Turning what Labour called the “holiday highway” into a four-lane expressway from Auckland to Whangarei could bring at least an economic benefit of nearly two billion a year for Northland each year. And it could help bring an end to poverty in one of New Zealand’s most deprived regions. The ...
    PolitikBy Richard Harman
    2 days ago
  • Bernard's six-stack of substacks at 6:26 pm
    Tonight’s six-stack includes: launching his substack with a bunch of his previous documentaries, including this 1992 interview with Dame Whina Cooper. and here crew give climate activists plenty to do, including this call to submit against the Fast Track Approvals bill. writes brilliantly here on his substack ...
    The KakaBy Bernard Hickey
    3 days ago
  • At a glance – Is the science settled?
    On February 14, 2023 we announced our Rebuttal Update Project. This included an ask for feedback about the added "At a glance" section in the updated basic rebuttal versions. This weekly blog post series highlights this new section of one of the updated basic rebuttal versions and serves as a ...
    3 days ago
  • Apposite Quotations.
    How Long Is Long Enough? Gaza under Israeli bombardment, July 2014. This posting is exclusive to Bowalley Road. ...
    3 days ago
  • What’s a life worth now?
    You're in the mall when you hear it: some kind of popping sound in the distance, kids with fireworks, maybe. But then a moment of eerie stillness is followed by more of the fireworks sound and there’s also screaming and shrieking and now here come people running for their lives.Does ...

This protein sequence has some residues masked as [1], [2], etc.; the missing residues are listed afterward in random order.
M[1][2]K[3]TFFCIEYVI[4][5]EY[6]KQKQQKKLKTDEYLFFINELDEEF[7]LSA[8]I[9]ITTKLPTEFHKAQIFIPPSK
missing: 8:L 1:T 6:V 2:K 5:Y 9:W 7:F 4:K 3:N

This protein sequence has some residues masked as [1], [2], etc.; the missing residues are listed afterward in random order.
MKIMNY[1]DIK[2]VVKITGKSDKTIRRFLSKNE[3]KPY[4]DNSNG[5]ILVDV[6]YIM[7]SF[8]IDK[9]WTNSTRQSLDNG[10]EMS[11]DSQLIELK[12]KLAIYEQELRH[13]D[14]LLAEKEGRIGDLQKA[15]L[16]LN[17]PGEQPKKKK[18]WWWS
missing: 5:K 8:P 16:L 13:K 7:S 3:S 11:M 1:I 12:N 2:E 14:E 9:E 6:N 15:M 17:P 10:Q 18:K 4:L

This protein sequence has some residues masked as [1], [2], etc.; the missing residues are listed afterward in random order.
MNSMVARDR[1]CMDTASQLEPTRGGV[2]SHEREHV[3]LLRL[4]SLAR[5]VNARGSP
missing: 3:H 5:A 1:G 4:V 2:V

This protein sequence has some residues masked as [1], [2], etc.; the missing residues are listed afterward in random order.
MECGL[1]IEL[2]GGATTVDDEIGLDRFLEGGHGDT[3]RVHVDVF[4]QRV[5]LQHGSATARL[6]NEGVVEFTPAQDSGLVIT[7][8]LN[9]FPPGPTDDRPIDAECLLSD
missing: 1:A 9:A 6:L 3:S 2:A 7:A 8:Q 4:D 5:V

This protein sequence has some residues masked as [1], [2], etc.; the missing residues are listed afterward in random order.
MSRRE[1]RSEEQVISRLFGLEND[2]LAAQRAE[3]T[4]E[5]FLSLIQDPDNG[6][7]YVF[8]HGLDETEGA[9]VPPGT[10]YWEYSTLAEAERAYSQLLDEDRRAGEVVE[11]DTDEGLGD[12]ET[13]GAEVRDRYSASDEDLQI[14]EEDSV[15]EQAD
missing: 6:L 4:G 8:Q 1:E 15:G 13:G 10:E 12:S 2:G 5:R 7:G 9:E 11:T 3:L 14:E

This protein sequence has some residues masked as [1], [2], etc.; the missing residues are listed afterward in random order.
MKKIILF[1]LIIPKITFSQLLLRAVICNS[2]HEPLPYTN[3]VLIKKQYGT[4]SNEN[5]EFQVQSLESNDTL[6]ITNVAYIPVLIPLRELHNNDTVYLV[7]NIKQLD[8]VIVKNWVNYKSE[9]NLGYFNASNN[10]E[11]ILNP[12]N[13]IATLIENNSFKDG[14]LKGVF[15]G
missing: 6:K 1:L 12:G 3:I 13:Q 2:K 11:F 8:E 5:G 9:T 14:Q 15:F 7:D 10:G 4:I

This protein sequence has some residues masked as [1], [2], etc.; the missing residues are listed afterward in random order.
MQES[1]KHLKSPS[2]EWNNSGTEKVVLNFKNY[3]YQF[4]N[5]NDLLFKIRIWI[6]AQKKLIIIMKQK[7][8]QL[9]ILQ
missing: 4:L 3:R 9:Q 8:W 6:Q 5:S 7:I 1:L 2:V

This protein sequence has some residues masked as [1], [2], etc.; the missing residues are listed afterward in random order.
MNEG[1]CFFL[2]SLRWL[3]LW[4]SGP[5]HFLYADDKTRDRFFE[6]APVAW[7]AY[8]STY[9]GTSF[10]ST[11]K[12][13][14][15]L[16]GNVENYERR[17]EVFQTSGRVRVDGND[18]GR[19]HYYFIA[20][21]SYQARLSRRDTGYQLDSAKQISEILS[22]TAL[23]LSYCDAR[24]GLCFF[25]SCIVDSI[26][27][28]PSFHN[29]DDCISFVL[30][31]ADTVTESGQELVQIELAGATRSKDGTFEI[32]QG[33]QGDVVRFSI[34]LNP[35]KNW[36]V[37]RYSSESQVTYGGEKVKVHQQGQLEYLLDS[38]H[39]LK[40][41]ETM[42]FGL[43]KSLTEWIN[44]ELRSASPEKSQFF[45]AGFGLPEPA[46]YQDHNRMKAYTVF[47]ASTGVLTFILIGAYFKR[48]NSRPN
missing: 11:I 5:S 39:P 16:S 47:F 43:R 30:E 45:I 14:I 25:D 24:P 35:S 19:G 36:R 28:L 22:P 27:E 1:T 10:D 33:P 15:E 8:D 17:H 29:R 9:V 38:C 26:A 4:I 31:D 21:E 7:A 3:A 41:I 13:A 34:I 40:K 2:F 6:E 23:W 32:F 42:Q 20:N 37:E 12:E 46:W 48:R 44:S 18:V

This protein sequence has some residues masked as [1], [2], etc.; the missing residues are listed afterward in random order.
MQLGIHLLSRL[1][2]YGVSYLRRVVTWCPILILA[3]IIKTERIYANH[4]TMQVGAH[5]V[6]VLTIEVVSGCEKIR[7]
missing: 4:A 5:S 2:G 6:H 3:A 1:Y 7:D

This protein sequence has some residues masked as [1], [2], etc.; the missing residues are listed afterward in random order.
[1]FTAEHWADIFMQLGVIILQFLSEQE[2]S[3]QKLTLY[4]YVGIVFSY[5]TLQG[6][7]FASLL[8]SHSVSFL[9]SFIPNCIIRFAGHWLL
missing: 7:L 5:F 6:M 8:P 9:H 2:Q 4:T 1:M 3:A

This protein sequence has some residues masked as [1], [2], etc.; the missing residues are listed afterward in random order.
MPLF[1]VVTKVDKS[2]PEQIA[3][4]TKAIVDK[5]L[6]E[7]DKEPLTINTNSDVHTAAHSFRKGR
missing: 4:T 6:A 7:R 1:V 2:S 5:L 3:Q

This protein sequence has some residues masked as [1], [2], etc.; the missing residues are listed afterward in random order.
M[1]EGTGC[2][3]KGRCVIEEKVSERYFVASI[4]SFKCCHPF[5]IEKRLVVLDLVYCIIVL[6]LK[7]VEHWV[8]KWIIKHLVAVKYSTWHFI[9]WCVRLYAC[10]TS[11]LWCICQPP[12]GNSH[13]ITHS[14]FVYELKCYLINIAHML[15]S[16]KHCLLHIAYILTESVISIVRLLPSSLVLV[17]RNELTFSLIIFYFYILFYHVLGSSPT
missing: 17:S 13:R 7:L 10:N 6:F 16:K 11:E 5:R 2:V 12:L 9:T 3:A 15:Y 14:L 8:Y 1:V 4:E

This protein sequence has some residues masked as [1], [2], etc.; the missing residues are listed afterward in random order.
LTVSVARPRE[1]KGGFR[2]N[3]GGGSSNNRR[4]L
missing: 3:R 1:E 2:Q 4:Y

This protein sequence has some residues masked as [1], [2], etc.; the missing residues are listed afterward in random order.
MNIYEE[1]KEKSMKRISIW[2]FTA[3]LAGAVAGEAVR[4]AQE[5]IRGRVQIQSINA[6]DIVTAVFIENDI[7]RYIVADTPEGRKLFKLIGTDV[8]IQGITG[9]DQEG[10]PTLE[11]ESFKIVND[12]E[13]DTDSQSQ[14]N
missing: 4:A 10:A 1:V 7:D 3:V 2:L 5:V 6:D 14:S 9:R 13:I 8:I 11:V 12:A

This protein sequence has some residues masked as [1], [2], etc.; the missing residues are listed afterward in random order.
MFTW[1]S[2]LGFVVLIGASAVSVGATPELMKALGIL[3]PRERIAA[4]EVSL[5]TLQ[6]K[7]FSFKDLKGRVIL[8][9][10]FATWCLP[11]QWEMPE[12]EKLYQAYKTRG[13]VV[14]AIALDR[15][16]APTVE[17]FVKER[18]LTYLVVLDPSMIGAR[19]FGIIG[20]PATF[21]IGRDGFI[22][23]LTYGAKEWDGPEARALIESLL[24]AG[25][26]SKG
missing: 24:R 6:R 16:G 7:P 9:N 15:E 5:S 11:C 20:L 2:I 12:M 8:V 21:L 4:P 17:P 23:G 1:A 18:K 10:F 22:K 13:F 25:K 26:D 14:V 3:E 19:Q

More Than A FeildingBy David Slack
    3 days ago
  • Howling at the Moon
    Karl du Fresne writes –  There’s a crisis in the news media and the media are blaming it on everyone except themselves. Culpability is being deflected elsewhere – mainly to the hapless Minister of Communications, Melissa Lee, and the big social media platforms that are accused of hoovering ...
    Point of OrderBy poonzteam5443
    3 days ago
  • Newshub is Dead.
    I don’t normally send out two newsletters in a day but I figured I’d say something about… the news. If two newsletters is a bit much then maybe just skip one, I don’t want to overload people. Alternatively if you’d be interested in sometimes receiving multiple, smaller updates from me, ...
    Nick’s KōreroBy Nick Rockel
    3 days ago
  • Seymour is chuffed about cutting early-learning red tape – but we hear, too, that Jones has loose...
    Buzz from the Beehive David Seymour and Winston Peters today signalled that at least two ministers of the Crown might be in Wellington today. Seymour (as Associate Minister of Education) announced the removal of more red tape, this time to make it easier for new early learning services to be ...
    Point of OrderBy Bob Edlin
    3 days ago
  • Bryce Edwards: Will politicians let democracy die in the darkness?
    Politicians across the political spectrum are implicated in the New Zealand media’s failing health. Either through neglect or incompetent interventions, successive governments have failed to regulate, foster, and allow a healthy Fourth Estate that can adequately hold politicians and the powerful to account. Our political system is suffering from the ...